by Maria Popova
“No decent woman or girl is ever seen on a bicycle.”
It’s one thing to look at a Victorian list of don’ts for women on bicycles with amusement-softened outrage, perhaps because we have the luxury of looking back on those times with the detached smugness of an evolved society. But it’s quite something else to encounter a similar list from an era too uncomfortably close to our own. Such is the case of a poster James Michener makes note of in Iberia, which he encounters pinned to a church door while traveling across rural Spain in the late 1960s. Dated July 11, 1943, and laid out by a bishop as a code of conduct for local life, the twelve-point directive bespeaks religion’s persistent, matter-of-factly subjugation of women:
- Women shall not appear on the streets of this village with dresses that are too tight in those places which provoke the evil passions of men.
- They must never wear dresses that are too short.
- They must be particularly careful not to wear dresses that are low-cut in front.
- It is shameful for women to walk in the streets with short sleeves.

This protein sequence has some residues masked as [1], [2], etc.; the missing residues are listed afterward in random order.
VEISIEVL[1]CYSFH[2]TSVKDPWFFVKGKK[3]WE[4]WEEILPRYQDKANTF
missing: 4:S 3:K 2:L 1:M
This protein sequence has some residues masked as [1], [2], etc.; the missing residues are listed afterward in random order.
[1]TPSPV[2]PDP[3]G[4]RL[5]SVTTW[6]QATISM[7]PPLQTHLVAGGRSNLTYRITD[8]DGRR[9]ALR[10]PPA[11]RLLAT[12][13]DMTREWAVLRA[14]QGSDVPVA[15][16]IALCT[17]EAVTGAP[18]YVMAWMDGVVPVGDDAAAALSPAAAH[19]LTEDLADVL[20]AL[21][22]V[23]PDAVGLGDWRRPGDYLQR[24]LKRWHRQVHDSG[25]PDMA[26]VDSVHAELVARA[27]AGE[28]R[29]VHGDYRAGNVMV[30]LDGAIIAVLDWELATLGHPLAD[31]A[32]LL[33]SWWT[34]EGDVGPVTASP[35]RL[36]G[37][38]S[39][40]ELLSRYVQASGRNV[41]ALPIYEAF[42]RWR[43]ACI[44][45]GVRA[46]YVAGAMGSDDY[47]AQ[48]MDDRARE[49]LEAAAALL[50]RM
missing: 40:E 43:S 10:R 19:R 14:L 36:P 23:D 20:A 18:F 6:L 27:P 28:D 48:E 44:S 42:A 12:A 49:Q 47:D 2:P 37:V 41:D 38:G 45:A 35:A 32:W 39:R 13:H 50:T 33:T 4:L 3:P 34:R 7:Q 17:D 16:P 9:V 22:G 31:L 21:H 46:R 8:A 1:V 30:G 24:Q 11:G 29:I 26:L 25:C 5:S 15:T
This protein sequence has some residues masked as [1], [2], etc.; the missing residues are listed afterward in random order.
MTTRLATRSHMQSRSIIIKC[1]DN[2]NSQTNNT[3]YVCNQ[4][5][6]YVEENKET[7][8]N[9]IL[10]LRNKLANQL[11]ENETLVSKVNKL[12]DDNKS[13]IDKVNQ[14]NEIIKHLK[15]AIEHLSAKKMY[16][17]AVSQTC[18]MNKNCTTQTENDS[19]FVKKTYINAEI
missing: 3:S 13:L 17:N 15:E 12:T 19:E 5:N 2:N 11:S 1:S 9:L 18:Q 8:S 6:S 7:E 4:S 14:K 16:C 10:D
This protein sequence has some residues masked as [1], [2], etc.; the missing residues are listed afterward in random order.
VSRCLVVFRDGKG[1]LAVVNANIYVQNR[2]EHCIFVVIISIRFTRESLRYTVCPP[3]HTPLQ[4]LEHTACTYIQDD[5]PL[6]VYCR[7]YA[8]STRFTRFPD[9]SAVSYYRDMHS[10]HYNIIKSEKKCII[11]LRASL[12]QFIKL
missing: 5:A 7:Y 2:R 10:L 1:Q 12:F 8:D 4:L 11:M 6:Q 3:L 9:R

- Every woman who appears in the streets must wear stockings.
- Women must not wear transparent or network cloth over those parts which decency requires to be covered.
- At the age of twelve girls must begin to wear dresses that reach to the knee, and stockings at all times.
- Little boys must not appear in the streets with their upper legs bare.
- Girls must never walk in out-of-the-way places because to do so is both immoral and dangerous.
- No decent woman or girl is ever seen on a bicycle.
- No decent woman is ever seen wearing trousers.
- What they call in the cities ‘modern dancing’ is strictly forbidden.
The most jarring part, however, is that the poster is made all the more tragicomic by new evidence that, in many ways, things have hardly gotten better.